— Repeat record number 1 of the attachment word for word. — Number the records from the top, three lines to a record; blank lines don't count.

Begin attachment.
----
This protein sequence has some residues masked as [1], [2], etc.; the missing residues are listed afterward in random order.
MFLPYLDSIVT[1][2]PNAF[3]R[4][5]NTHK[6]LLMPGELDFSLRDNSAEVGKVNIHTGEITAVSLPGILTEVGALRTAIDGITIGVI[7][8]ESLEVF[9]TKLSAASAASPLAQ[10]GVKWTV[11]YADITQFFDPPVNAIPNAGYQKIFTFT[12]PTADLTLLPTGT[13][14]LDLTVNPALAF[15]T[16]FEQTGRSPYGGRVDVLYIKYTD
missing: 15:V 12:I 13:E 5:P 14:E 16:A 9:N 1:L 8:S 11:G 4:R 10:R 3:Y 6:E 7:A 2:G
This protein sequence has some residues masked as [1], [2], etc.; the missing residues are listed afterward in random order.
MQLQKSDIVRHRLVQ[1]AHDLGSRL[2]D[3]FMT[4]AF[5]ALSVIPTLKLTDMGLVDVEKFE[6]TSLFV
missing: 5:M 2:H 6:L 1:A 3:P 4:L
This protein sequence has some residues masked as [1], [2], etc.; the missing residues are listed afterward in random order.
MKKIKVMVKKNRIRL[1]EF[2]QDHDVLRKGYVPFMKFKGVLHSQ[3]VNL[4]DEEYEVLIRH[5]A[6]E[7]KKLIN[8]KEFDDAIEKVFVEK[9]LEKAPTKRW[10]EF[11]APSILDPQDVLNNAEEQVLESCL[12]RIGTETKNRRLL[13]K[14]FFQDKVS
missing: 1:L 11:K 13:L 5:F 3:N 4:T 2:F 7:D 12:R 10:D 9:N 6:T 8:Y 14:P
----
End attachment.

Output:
This protein sequence has some residues masked as [1], [2], etc.; the missing residues are listed afterward in random order.
MFLPYLDSIVT[1][2]PNAF[3]R[4][5]NTHK[6]LLMPGELDFSLRDNSAEVGKVNIHTGEITAVSLPGILTEVGALRTAIDGITIGVI[7][8]ESLEVF[9]TKLSAASAASPLAQ[10]GVKWTV[11]YADITQFFDPPVNAIPNAGYQKIFTFT[12]PTADLTLLPTGT[13][14]LDLTVNPALAF[15]T[16]FEQTGRSPYGGRVDVLYIKYTD
missing: 15:V 12:I 13:E 5:P 14:E 16:A 9:N 1:L 8:S 11:G 4:R 10:R 3:Y 6:E 7:A 2:G